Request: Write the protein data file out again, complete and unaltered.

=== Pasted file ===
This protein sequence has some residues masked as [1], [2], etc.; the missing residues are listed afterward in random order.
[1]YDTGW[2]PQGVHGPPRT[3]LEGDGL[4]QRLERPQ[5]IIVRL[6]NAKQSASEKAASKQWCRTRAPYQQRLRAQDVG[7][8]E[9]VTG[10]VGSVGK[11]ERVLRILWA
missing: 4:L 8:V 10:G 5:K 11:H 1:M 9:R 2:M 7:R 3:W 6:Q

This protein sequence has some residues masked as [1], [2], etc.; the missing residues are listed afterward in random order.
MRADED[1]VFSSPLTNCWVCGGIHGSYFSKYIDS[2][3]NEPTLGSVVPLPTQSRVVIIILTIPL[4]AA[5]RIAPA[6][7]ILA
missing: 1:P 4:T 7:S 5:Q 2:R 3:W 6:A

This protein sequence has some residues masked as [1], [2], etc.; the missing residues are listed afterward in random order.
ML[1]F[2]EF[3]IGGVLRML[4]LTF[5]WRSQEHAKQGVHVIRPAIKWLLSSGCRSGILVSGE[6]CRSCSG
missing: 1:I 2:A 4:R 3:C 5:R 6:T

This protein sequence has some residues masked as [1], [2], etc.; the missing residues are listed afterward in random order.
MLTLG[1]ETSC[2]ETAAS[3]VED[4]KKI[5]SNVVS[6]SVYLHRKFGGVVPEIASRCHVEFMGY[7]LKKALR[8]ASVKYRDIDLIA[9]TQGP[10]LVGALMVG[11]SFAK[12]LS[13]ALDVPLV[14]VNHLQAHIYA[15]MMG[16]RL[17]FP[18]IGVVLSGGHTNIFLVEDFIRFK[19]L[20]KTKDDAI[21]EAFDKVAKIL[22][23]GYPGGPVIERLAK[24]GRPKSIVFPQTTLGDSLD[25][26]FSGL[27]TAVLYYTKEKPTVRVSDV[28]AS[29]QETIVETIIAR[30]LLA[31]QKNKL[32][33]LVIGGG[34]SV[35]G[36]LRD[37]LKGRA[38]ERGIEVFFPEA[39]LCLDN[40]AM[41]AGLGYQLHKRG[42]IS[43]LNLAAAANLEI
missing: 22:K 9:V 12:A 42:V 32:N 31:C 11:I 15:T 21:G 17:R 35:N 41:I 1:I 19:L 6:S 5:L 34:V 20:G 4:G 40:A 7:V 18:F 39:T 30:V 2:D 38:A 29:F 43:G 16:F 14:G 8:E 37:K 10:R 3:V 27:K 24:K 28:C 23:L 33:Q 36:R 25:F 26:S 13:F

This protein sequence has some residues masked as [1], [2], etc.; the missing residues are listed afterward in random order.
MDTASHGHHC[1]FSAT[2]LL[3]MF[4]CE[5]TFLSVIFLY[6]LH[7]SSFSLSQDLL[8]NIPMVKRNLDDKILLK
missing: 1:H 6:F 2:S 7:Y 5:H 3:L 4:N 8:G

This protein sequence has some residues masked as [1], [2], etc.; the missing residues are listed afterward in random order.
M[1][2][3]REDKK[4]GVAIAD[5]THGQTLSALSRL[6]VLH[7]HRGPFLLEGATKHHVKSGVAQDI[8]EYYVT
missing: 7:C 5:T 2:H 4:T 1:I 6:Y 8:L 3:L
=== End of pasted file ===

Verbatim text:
This protein sequence has some residues masked as [1], [2], etc.; the missing residues are listed afterward in random order.
[1]YDTGW[2]PQGVHGPPRT[3]LEGDGL[4]QRLERPQ[5]IIVRL[6]NAKQSASEKAASKQWCRTRAPYQQRLRAQDVG[7][8]E[9]VTG[10]VGSVGK[11]ERVLRILWA
missing: 4:L 8:V 10:G 5:K 11:H 1:M 9:R 2:M 7:R 3:W 6:Q

This protein sequence has some residues masked as [1], [2], etc.; the missing residues are listed afterward in random order.
MRADED[1]VFSSPLTNCWVCGGIHGSYFSKYIDS[2][3]NEPTLGSVVPLPTQSRVVIIILTIPL[4]AA[5]RIAPA[6][7]ILA
missing: 1:P 4:T 7:S 5:Q 2:R 3:W 6:A

This protein sequence has some residues masked as [1], [2], etc.; the missing residues are listed afterward in random order.
ML[1]F[2]EF[3]IGGVLRML[4]LTF[5]WRSQEHAKQGVHVIRPAIKWLLSSGCRSGILVSGE[6]CRSCSG
missing: 1:I 2:A 4:R 3:C 5:R 6:T

This protein sequence has some residues masked as [1], [2], etc.; the missing residues are listed afterward in random order.
MLTLG[1]ETSC[2]ETAAS[3]VED[4]KKI[5]SNVVS[6]SVYLHRKFGGVVPEIASRCHVEFMGY[7]LKKALR[8]ASVKYRDIDLIA[9]TQGP[10]LVGALMVG[11]SFAK[12]LS[13]ALDVPLV[14]VNHLQAHIYA[15]MMG[16]RL[17]FP[18]IGVVLSGGHTNIFLVEDFIRFK[19]L[20]KTKDDAI[21]EAFDKVAKIL[22][23]GYPGGPVIERLAK[24]GRPKSIVFPQTTLGDSLD[25][26]FSGL[27]TAVLYYTKEKPTVRVSDV[28]AS[29]QETIVETIIAR[30]LLA[31]QKNKL[32][33]LVIGGG[34]SV[35]G[36]LRD[37]LKGRA[38]ERGIEVFFPEA[39]LCLDN[40]AM[41]AGLGYQLHKRG[42]IS[43]LNLAAAANLEI
missing: 22:K 9:V 12:A 42:V 32:N 31:C 11:I 15:T 21:G 17:R 35:N 41:I 1:I 19:L 6:S 5:L 34:V 20:G 4:G 40:A 7:V 18:F 39:T 30:V 2:D 38:A 29:F 43:G 16:F 14:G 8:E 37:K 10:R 3:V 27:K 24:K 28:C 23:L 33:Q 36:R 25:F 26:S 13:F

This protein sequence has some residues masked as [1], [2], etc.; the missing residues are listed afterward in random order.
MDTASHGHHC[1]FSAT[2]LL[3]MF[4]CE[5]TFLSVIFLY[6]LH[7]SSFSLSQDLL[8]NIPMVKRNLDDKILLK
missing: 1:H 6:F 2:S 7:Y 5:H 3:L 4:N 8:G

This protein sequence has some residues masked as [1], [2], etc.; the missing residues are listed afterward in random order.
M[1][2][3]REDKK[4]GVAIAD[5]THGQTLSALSRL[6]VLH[7]HRGPFLLEGATKHHVKSGVAQDI[8]EYYVT
missing: 7:C 5:T 2:H 4:T 1:I 6:Y 8:L 3:L